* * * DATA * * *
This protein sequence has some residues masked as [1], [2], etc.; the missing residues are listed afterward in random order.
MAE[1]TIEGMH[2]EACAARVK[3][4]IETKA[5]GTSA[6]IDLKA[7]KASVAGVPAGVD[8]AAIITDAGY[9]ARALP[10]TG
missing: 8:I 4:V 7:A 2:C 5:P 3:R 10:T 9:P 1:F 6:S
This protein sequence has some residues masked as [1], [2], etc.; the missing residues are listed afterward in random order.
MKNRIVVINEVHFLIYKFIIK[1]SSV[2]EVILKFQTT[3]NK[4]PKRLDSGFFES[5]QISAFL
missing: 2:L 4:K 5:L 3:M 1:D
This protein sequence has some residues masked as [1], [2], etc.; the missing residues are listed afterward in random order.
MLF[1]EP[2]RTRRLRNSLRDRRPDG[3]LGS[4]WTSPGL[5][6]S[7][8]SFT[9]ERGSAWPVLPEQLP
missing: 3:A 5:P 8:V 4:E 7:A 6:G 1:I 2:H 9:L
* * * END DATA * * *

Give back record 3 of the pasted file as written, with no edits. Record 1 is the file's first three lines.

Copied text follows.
This protein sequence has some residues masked as [1], [2], etc.; the missing residues are listed afterward in random order.
MLF[1]EP[2]RTRRLRNSLRDRRPDG[3]LGS[4]WTSPGL[5][6]S[7][8]SFT[9]ERGSAWPVLPEQLP
missing: 3:A 5:P 8:V 4:E 7:A 6:G 1:I 2:H 9:L